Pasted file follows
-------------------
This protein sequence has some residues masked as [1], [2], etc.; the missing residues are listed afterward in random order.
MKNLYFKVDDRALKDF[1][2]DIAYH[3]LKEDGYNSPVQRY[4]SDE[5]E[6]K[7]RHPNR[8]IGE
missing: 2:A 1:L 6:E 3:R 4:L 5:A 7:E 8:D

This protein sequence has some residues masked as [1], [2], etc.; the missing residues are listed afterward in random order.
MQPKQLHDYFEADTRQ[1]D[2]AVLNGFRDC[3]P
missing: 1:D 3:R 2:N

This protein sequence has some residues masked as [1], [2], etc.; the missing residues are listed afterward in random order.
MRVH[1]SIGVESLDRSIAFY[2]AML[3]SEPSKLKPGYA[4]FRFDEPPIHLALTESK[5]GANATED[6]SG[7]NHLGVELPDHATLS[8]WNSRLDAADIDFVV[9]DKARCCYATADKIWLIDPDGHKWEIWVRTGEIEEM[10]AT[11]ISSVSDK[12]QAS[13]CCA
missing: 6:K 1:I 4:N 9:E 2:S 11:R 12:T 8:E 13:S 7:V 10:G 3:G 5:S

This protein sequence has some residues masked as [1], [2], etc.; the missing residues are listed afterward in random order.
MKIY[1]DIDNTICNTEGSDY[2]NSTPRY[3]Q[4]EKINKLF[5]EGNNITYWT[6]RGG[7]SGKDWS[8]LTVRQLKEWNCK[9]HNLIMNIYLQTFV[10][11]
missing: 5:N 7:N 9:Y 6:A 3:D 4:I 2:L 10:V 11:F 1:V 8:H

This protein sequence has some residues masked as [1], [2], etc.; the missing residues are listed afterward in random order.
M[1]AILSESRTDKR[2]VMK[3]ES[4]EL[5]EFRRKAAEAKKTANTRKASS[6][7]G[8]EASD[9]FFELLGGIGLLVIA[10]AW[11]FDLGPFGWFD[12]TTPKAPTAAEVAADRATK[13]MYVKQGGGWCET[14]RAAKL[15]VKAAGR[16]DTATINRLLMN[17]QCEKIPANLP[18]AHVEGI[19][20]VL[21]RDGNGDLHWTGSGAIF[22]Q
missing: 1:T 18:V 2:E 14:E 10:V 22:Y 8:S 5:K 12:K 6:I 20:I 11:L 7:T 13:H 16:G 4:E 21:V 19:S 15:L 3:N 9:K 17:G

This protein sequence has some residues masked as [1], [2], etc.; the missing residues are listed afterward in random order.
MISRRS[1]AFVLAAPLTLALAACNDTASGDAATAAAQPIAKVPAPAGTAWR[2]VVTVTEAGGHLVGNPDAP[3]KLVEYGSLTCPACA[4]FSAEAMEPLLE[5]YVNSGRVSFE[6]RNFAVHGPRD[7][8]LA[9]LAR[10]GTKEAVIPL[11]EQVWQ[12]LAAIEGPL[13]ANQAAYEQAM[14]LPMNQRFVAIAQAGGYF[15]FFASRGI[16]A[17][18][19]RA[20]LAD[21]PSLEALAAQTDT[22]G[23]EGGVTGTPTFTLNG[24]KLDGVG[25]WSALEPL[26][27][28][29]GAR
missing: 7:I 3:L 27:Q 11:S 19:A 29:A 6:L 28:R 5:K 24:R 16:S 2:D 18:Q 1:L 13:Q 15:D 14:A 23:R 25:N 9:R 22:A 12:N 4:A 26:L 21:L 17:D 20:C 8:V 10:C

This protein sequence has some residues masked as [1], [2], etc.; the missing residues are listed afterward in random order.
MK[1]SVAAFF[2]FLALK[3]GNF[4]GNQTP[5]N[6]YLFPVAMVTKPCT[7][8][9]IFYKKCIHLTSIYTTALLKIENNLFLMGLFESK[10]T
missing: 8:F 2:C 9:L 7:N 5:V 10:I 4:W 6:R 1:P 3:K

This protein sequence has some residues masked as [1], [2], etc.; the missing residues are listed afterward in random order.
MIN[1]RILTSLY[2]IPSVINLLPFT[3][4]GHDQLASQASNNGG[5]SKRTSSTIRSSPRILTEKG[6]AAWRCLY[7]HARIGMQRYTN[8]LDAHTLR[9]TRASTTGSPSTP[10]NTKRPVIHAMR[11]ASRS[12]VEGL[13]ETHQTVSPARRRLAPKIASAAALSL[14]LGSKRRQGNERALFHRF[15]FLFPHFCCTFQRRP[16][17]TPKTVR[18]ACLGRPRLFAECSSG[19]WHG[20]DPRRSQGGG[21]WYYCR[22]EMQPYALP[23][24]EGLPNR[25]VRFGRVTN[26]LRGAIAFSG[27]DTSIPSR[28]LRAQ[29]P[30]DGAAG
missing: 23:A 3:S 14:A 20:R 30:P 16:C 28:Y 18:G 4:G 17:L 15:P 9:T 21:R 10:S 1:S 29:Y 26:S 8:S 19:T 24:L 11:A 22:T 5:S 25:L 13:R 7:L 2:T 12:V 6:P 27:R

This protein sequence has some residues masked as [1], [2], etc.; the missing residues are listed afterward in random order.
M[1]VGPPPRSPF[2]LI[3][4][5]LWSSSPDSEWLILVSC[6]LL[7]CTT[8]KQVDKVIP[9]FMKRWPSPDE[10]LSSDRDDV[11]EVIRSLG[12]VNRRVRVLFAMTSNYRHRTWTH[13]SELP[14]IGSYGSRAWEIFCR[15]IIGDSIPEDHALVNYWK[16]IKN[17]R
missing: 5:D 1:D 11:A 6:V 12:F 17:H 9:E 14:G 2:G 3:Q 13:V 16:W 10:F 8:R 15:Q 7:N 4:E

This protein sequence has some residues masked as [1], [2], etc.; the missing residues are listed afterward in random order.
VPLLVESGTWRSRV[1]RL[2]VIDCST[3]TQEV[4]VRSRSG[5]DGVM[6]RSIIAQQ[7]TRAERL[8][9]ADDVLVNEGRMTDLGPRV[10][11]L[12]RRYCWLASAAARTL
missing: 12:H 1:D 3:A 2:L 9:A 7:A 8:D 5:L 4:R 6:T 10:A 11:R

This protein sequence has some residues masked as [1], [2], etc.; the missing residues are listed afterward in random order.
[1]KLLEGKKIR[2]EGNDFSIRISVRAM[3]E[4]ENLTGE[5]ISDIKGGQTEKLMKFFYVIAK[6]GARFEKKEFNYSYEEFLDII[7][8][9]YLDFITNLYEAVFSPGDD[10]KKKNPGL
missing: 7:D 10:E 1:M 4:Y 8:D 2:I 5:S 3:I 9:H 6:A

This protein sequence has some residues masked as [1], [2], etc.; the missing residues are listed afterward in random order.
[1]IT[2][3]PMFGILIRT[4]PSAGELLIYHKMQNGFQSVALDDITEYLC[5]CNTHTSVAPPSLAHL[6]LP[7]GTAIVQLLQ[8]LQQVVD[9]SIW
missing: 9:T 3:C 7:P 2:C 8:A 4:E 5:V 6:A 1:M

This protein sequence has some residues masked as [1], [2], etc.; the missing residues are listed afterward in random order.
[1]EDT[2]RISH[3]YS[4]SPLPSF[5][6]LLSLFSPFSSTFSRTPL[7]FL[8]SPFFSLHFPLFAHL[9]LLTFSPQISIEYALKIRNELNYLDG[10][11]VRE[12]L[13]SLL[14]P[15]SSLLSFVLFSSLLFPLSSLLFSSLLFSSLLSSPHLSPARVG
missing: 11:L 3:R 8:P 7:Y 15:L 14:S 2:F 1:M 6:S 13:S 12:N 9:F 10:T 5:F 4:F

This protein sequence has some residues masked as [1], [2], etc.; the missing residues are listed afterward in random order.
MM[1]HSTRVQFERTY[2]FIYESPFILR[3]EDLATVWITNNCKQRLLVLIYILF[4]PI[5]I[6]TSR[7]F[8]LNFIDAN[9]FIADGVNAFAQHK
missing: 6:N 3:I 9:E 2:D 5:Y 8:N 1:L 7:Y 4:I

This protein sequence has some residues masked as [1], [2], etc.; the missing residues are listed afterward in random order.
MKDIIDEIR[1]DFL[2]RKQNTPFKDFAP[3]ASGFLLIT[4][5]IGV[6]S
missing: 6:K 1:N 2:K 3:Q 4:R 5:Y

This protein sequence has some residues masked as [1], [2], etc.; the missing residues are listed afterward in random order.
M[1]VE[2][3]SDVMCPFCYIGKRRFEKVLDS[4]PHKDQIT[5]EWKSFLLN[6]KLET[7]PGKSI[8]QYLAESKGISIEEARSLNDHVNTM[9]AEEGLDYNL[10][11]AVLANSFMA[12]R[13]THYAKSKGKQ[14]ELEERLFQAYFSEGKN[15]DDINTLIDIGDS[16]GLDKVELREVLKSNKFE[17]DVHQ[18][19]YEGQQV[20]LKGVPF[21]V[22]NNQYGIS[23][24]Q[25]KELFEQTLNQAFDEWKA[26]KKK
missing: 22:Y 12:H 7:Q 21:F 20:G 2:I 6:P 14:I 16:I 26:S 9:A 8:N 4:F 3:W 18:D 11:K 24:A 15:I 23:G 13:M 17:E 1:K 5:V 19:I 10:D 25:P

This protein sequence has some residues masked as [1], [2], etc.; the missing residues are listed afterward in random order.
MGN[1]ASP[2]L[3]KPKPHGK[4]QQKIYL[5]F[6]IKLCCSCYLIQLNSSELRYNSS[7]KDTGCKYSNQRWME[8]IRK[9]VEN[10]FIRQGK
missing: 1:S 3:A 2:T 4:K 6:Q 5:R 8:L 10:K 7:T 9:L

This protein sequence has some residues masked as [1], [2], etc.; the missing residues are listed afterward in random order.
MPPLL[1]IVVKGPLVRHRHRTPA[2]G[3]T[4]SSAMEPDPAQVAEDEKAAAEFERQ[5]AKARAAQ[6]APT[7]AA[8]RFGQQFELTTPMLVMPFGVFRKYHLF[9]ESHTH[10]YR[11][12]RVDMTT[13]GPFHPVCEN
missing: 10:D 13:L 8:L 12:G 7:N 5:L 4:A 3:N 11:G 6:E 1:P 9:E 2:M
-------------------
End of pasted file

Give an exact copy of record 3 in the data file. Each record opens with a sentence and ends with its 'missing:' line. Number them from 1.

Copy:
This protein sequence has some residues masked as [1], [2], etc.; the missing residues are listed afterward in random order.
MRVH[1]SIGVESLDRSIAFY[2]AML[3]SEPSKLKPGYA[4]FRFDEPPIHLALTESK[5]GANATED[6]SG[7]NHLGVELPDHATLS[8]WNSRLDAADIDFVV[9]DKARCCYATADKIWLIDPDGHKWEIWVRTGEIEEM[10]AT[11]ISSVSDK[12]QAS[13]CCA
missing: 6:K 1:I 4:N 9:E 2:S 11:R 12:T 8:E 13:S 7:V 10:G 3:G 5:S